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Article Type: Blog

School Year Coping Techniques for Kids (and Parents)

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Kids often have mixed emotions about going back to school after summer vacation. While they’re likely excited about seeing their friends and classmates every day, they may also feel anxious about advancing to the next grade level. And even the most confident kids get “butterflies” on their first day of school. Help prepare your child for a great, new school year with a few simple tips.

Get Familiar Before the First Bell Rings

An introduction to their new environment and schedule can go a long way towards making kids comfortable when school starts.  Here are a few to incorporate in your plans.

Attend Back-to-School night

Look into whether your child’s school organizes kindergarten get-togethers or a back-to-school night prior to the start of the new school year. Meeting their new teacher(s), seeing their classroom and getting to know some of the other kids can go a long way to increase kids’ comfort level at school. 

If your district doesn’t offer these events, make an appointment to visit the school or help your child review the school website for information and pictures.

Establish New Routines

Setting and maintaining routine is important to kids. The structure of routine makes kids feel more comfortable and know what they should expect on a daily basis. You should make sure your child knows what to expect in terms of chores, homework, wake-up and bedtimes and mealtimes. This structure will carry over into the school day and can help your child acclimate to the new school.

You can also “talk up” the benefits of your child’s school. This may mean focusing on how nice the playground is for recess, how they get to ride the bus to school like a “big kid” or how it’s so cool they get to go to art or music class every week.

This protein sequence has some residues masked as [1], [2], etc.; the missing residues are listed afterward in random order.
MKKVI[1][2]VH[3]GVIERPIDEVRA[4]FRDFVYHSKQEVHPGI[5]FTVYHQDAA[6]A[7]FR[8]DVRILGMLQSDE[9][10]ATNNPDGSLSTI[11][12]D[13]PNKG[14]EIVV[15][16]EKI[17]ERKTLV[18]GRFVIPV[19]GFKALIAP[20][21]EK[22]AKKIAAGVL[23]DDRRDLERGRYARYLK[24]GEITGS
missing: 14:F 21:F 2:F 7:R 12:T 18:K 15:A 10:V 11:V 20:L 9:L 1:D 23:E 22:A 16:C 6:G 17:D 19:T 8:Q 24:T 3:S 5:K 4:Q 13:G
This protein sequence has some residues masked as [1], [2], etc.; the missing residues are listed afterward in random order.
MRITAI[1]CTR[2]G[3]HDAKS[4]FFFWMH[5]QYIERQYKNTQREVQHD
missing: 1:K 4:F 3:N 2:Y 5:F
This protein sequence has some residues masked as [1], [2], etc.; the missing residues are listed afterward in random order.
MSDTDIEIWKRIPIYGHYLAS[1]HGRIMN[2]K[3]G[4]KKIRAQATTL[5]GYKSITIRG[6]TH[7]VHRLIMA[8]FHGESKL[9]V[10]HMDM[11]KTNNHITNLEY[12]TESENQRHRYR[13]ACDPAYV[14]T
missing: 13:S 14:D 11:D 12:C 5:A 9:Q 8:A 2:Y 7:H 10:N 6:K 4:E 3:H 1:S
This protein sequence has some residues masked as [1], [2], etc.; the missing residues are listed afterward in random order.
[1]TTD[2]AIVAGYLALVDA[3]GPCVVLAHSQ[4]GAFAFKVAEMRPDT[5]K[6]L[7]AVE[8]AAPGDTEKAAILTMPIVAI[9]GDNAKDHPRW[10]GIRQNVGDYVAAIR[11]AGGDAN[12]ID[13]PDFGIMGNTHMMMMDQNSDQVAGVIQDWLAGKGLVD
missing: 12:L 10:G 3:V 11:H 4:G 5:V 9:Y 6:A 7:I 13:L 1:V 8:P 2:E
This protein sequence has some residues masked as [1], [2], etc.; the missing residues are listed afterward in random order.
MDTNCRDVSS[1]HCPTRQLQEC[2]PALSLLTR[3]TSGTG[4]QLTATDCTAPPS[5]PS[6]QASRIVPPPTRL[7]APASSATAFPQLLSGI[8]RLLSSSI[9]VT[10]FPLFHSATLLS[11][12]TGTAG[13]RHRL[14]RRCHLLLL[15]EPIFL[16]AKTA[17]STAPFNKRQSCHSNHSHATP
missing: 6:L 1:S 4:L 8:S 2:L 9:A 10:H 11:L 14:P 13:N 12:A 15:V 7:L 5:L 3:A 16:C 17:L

Acknowledge and Validate Their Emotions

It’s important to acknowledge everything your child is feeling, especially at the start of the school year since it tends to cause so much anxiety — but don’t take your eye off the ball. Staying in close communication with your child from beginning to end of the school year can help you head off many emerging issues. 

Make conversation about your child’s school day an expected part of your family routine. Dinnertime is a great opportunity to ask your child about the best part of his or her day, along with the most challenging aspects. Finding out sooner rather than later that your child is having a rough start to the school year increases the chances you can help him or her turn it around and achieve success in school.

Allow your child to safely experience the range of emotions that come with a new school year or with being the “new kid.” Allow them to talk openly and don’t dismiss any feelings, even when they may seem dramatic to you. If a child feels their feelings aren’t being respected, they aren’t likely to share them with you in the future. 

Help Them Face Challenges with Schoolwork

 

Starting back to school means “leveling” up to the next grade level and, with that, comes a step up in the difficulty and complexity of school assignments and homework. Some kids welcome the new challenge, while others take a little more time to adjust. You can help them: 

Organize the Night Before

Help your child to organize his or her school essentials the night before, which includes backpack, homework, packed lunch or lunch money, jacket and shoes. Having these items ready to go by the door gives you and your child a few less things to stress about during the weekday morning rush.

Stay Sharp and Healthy

Taking simple steps such as making sure your kids get plenty of sleep on school nights or start their day with a nutritious breakfast go a long way in fueling their bodies (and brains) for the day’s challenges. 

Make Strong Attendance a Priority

We all have days when we feel under-the-weather, but missing school should be reserved for times when an absence is truly required, such as contagious illnesses, a death in the family, etc. While it may be tempting to pull them out for a family vacation or “mental health” day, remember that excessive absence is a key determinant in children not thriving at school.

Encourage Your Child to Get Involved

Seek out opportunities for your child to get involved with activities he or she enjoys. Organized activities such as sports, music groups and chess club help your child associate positive memories with school while meeting new friends with the same interests.

We’re Here to Help

Your pediatrician is your partner in your child’s whole health. If you need support to help them manage the stress of a new school year, connect with one of our pediatric experts to learn the best combination of tools for them.

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